February 26, 2018 / 7:28 AM / a month ago

China leader's top economic adviser heads to the U.S. for trade talks

BEIJING (Reuters) - Chinese President Xi Jinping’s top economic adviser, Liu He, will visit the United States this week, China’s Foreign Ministry said on Monday, at a time of tension between the two countries over trade.

FILE PHOTO: Liu He, vice chairman of the National Development and Reform Commission (NDRC), attends a signing ceremony between China and Vietnam at the Great Hall of the People, in Beijing, China May 11, 2017. REUTERS/Jason Lee/File Photo

Liu will be in the United States from Feb. 27 to March 3, ministry spokesman Lu Kang told a daily news briefing.

Views will be exchanged “on China-U.S. relations and the two countries’ economic and trade cooperation”, the spokesman said, confirming reports from the United States on the trip, but without giving other details.

Liu, a Harvard-trained economist and trusted confidant of President Xi, has emerged as the front-runner to be the next governor of China’s central bank, according to sources with knowledge of the situation.

Xi’s top adviser on economic policy is also expected to become vice premier overseeing the Chinese economy, part of a government reshuffle coinciding with the annual meeting of China’s parliament that opens on March 5 and is likely to last about two weeks.

A senior U.S. official said last week that there will be discussions on trade disputes with Liu when he visits Washington.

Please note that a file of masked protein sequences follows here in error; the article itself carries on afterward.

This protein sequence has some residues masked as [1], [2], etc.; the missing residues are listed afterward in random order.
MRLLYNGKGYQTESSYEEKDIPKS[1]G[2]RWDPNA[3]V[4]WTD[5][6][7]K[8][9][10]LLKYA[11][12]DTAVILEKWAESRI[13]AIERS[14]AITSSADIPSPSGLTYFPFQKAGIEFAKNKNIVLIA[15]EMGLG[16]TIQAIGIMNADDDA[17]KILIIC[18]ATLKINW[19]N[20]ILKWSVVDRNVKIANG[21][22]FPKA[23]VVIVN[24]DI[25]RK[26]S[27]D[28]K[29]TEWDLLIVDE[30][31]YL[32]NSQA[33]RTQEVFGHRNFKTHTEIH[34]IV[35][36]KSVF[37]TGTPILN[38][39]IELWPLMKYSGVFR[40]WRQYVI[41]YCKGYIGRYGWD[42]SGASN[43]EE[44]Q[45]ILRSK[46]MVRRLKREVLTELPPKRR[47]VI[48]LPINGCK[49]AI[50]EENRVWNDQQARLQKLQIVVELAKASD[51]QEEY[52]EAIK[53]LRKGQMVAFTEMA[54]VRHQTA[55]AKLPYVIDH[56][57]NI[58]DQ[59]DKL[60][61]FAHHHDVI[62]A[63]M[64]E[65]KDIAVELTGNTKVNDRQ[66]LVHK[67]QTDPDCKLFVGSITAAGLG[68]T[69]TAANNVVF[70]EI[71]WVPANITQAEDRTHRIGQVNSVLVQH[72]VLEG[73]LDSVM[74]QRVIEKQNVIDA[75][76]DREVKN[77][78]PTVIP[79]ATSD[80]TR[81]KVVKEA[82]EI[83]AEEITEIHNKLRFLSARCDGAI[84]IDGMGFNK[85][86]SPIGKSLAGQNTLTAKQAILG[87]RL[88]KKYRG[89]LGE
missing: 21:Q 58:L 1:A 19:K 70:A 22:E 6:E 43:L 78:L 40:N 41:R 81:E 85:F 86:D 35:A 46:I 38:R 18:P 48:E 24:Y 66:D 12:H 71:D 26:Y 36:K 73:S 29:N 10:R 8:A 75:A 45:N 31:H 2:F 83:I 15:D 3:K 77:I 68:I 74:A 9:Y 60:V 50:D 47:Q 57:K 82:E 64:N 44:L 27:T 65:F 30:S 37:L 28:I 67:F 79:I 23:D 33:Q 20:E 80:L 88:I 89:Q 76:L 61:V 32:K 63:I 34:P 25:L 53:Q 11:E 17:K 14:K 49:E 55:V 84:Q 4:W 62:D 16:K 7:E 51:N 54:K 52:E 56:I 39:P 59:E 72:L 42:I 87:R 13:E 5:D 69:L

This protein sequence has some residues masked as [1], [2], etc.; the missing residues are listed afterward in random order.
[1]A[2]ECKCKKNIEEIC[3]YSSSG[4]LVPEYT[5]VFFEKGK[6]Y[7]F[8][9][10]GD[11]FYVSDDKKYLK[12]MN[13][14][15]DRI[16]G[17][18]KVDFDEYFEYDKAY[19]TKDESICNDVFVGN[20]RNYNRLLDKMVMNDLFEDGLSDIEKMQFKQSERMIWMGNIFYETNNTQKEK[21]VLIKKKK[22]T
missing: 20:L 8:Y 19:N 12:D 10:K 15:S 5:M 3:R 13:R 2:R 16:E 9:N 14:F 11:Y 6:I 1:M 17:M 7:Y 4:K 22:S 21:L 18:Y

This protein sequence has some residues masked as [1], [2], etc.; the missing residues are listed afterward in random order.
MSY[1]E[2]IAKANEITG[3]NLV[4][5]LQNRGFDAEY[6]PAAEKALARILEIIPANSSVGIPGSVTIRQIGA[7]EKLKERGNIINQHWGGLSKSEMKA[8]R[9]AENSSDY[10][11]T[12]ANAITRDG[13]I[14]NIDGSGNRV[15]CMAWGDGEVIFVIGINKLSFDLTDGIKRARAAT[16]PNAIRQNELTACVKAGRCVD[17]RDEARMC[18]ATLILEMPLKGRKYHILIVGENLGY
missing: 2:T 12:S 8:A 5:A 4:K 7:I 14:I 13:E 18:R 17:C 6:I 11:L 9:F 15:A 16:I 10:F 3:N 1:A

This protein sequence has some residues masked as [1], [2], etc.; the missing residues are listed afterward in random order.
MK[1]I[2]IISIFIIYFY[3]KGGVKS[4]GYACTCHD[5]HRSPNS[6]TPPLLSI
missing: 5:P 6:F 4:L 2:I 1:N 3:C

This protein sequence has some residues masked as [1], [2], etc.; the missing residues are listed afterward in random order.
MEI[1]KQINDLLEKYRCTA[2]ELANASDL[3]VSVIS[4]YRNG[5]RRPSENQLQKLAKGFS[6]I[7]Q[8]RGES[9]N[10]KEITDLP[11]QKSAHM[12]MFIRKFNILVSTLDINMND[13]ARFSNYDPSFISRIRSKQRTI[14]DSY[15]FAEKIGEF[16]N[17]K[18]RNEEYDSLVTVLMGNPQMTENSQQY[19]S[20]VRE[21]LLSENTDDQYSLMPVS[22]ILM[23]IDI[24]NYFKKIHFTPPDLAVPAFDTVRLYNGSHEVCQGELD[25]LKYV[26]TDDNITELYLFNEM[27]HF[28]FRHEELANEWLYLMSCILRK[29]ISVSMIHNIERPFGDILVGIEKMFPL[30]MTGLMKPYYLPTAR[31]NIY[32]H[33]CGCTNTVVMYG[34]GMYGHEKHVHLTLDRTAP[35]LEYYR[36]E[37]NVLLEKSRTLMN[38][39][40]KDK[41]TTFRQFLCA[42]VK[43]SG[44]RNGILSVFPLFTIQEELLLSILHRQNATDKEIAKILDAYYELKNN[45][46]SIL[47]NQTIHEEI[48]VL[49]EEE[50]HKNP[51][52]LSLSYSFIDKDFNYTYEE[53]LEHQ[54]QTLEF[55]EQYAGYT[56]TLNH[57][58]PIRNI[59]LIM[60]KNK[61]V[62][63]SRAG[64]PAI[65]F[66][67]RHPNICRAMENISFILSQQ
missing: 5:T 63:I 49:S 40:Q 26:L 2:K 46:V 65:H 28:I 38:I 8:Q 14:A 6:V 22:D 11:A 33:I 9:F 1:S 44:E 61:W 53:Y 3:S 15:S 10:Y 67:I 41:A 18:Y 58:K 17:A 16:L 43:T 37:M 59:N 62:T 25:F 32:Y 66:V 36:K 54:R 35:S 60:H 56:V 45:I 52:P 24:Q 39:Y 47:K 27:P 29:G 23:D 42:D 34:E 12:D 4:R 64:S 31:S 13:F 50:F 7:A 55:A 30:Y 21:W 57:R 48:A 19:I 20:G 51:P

On the U.S. side, the talks will be led by President Donald Trump’s trade envoy, Robert Lighthizer.

The discussions will take place as Donald Trump considers new tariffs on steel imports.

Trump has long sought a way to a more balanced trade relationship with China and threatened to impose a big “fine” against China to protect American intellectual property.

The U.S. official said Trump had been discussing imposing a global tariff on imports of steel from China and other countries.

The U.S. Commerce Department on Feb. 16 recommended that Trump impose stiff curbs on steel imports from China and other countries and offered the president several options, ranging from global and country-specific tariffs to broad import quotas.

A blanket tariff on steel would cover every steel and aluminium product entering the United State market from China, the world’s largest steel producer.

Reporting by Michael Martina; Writing by Ben Blanchard; Editing by Richard Borsuk

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